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Title: Dealing with difference : developing an understanding of international postgraduate joint degree programmes in business in London and France
Author: Bamford, Jan Katherine
ISNI:       0000 0004 5347 5261
Awarding Body: Institute of Education (University of London)
Current Institution: University College London (University of London)
Date of Award: 2014
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This thesis examines the student experience of international higher education through a case study of joint Masters degrees in business taught in two countries. The thesis explored how the ‘joint degree’ experience impacts on the way students undertake their learning and intercultural ‘negotiations’. The focus on cultural interaction, international mobility, relationality between students and the way students experience the learning environment as dimensions of their experience furthers an understanding of international higher education. The exploration of the individual students’ ‘lived reality’ demonstrates the complexity and limitations of such programmes of study as well as the importance of culture, being the fabric of meaning for individuals (Geertz, 1973) in relation to and as part of the educational experience of a joint degree. This overarching dimension of culture is given prominence in this work, not only in terms of the culture of the institutions that the students study in, but also in terms of the different national education systems, of which those institutions are part and more generally in terms of the different cultures that students have to negotiate as part of their experience. The research approach was through a case study method, relying on the use of mixed methods for data collection to provide a ‘thick’ description of the experiences of joint degrees and a triangulation of the findings for each data set. The thematic analysis of the data focussed on individuals’ construction of their reality in order to gain an understanding of that reality. The concept of ‘relationality’ is introduced to refer to the learning that occurs as a result of the recognition of the ‘other’. It denotes a learning environment where students learn with and from other students and as a result of their country mobility. As a consequence they develop their intercultural awareness. This relationality is seen as a cornerstone of the experience of joint degrees and is significant to the achievement of inter-cultural learning.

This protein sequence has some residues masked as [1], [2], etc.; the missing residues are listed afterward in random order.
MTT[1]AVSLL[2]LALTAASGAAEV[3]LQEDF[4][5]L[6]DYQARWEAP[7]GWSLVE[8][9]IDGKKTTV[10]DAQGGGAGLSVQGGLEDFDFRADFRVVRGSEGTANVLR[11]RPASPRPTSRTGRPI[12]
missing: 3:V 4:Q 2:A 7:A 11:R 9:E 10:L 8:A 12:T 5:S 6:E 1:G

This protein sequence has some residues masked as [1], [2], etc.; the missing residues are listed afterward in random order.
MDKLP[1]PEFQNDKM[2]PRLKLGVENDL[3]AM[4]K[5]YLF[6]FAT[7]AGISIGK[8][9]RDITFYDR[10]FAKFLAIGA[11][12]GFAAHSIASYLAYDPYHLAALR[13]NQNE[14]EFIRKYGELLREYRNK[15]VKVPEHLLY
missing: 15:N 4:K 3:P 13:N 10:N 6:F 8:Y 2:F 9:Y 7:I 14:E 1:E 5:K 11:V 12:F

Supervisor: Not available Sponsor: Not available
Qualification Name: Thesis (Ph.D.) Qualification Level: Doctoral
EThOS ID:  DOI: Not available
Keywords: Lifelong and Comparative Education